It refers to configuring public cloud Infrastructure as a Service (IAAS) and Cloud Platform as a Service (PAAS) correctly to reduce cloud risk.

CVE (Common Vulnerabilities and Exposures)

CVE is a reference-approach for publicly declared information-security attacks and exposures.

CTF (Capture the Flag)

"Flags" are secret programs in intentionally-vulnerable software programs or websites. Business competitors steal flags either from other business competitors (attack or defense type CTFs) or from the organizers (jeopardy type challenges). Several dissimilarities exist, including defeating flags in hardware devices.

CSRF (Cross-site request forgery)

The security attack which forces an end-user to carry out the ‘superfluous action’ on a web app in which area they are authenticated presently.

CAN (CVE Numbering Authority)

The authorized Organizations to assign CVE IDs to vulnerable software affecting products within their discrete, agreed-upon scope, for enclosure in a first-time public declaration of new vulnerable factors.

MFA (Multi-factor authentication)

The latest security approach where a user is approved access only after they make available two or more evidence that they are the real user. Probably the most preferable approach is how banks include questions like 'your mother's maiden name', ‘Your birthplace’, 'your first pet's name', and many more.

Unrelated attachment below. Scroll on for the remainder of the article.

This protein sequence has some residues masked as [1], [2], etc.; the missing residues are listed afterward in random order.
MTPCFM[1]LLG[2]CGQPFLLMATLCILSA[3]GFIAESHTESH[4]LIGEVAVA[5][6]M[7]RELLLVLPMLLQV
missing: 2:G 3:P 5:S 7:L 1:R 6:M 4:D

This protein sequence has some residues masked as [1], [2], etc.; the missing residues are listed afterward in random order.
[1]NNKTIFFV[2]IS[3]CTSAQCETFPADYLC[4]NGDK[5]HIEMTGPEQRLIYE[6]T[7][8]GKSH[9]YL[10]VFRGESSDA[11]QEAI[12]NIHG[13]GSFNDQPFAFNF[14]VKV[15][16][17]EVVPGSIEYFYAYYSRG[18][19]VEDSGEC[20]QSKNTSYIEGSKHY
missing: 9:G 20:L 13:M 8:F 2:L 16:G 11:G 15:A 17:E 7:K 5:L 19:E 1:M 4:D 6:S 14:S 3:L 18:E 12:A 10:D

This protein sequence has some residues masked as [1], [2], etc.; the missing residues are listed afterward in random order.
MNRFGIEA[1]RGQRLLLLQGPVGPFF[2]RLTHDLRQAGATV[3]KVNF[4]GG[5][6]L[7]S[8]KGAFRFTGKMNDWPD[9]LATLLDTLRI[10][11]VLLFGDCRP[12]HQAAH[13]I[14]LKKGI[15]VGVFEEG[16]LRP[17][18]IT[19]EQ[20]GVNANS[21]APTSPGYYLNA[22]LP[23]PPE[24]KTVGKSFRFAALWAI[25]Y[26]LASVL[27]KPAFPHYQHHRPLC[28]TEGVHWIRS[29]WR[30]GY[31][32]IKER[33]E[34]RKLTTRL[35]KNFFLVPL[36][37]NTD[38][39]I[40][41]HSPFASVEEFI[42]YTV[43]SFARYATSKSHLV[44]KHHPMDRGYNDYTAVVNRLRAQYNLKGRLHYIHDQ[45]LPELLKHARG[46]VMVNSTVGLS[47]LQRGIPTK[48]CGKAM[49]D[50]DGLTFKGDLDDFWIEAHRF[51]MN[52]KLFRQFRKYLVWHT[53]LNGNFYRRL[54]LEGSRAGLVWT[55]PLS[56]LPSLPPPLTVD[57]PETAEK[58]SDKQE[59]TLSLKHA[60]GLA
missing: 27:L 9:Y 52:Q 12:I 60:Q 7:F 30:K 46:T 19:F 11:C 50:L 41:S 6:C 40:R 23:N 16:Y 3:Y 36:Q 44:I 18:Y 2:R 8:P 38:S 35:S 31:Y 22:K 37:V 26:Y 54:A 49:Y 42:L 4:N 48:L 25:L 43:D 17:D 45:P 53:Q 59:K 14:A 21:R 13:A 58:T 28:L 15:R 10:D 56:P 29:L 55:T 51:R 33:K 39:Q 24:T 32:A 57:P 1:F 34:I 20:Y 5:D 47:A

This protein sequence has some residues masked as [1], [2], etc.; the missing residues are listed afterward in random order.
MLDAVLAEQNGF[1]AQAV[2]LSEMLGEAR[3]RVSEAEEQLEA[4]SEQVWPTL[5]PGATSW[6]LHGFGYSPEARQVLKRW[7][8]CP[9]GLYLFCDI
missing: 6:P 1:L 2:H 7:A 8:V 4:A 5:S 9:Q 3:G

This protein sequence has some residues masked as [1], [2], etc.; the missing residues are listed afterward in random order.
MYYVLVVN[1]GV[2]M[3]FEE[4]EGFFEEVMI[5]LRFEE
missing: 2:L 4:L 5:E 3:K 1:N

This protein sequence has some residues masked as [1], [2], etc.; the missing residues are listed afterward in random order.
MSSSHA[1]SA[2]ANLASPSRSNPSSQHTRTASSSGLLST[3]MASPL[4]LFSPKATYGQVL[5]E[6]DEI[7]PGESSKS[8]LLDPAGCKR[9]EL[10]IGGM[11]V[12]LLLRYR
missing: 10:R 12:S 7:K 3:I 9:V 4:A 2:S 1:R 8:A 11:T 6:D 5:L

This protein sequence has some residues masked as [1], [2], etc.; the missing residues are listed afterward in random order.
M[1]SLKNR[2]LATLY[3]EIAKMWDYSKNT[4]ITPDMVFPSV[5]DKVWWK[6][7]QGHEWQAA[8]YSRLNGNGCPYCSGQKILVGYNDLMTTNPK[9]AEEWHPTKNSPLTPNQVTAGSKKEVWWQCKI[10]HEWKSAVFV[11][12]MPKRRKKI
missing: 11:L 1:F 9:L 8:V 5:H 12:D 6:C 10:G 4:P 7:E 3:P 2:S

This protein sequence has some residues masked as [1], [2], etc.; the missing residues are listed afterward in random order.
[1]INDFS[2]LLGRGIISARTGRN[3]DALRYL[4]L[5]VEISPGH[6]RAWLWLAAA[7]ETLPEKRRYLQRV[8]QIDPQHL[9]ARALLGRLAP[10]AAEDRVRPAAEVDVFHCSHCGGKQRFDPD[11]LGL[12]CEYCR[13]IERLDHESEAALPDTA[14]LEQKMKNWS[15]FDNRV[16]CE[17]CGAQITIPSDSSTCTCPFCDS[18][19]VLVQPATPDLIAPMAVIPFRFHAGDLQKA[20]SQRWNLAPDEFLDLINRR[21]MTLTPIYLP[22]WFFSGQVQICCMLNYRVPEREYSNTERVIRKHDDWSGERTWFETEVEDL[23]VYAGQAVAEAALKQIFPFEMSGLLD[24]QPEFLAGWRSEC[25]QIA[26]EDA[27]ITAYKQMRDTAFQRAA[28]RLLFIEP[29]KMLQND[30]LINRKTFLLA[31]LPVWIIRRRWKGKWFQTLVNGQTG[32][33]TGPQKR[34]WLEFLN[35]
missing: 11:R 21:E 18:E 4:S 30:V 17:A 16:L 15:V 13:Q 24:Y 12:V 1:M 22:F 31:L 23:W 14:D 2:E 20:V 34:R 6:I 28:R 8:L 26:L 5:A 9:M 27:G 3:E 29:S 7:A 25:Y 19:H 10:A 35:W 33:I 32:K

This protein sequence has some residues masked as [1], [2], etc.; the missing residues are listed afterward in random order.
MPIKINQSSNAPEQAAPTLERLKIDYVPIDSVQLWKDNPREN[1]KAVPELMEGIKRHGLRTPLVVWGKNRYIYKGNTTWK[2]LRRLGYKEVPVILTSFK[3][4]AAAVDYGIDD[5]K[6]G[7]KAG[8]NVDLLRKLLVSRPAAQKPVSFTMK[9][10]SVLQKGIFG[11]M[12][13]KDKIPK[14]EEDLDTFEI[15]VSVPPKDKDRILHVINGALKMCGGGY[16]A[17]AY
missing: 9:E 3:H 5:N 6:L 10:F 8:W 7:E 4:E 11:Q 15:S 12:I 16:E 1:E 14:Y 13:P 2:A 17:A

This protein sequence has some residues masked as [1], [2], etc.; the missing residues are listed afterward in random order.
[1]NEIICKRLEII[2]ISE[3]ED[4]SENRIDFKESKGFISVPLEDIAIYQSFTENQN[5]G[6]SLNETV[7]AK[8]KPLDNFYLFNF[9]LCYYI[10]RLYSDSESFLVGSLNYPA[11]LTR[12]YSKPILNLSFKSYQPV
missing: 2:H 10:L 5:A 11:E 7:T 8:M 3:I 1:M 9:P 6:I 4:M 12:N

Most of the online platforms have enthused to 2FA or MFA methods, where after putting your name and password you receive a text on mobile/email with the secret number that you have to input to prove that you are working yourself. Or, some use the latest apps like Google's Authenticator or duo.

If you have researched at 2FA it's worth going through the leaked Iranian hacker training video and then definitely enable 2FA EVERYWHERE. Know more about content security policy and the difference between TLS 1.2 and 1.3 to know more about security features to protect yourself on the internet.


Anjan kant

Outstanding journey in Microsoft Technologies (ASP.Net, C#, SQL Programming, WPF, Silverlight, WCF etc.), client side technologies AngularJS, KnockoutJS, Javascript, Ajax Calls, Json and Hybrid apps etc. I love to devote free time in writing, blogging, social networking and adventurous life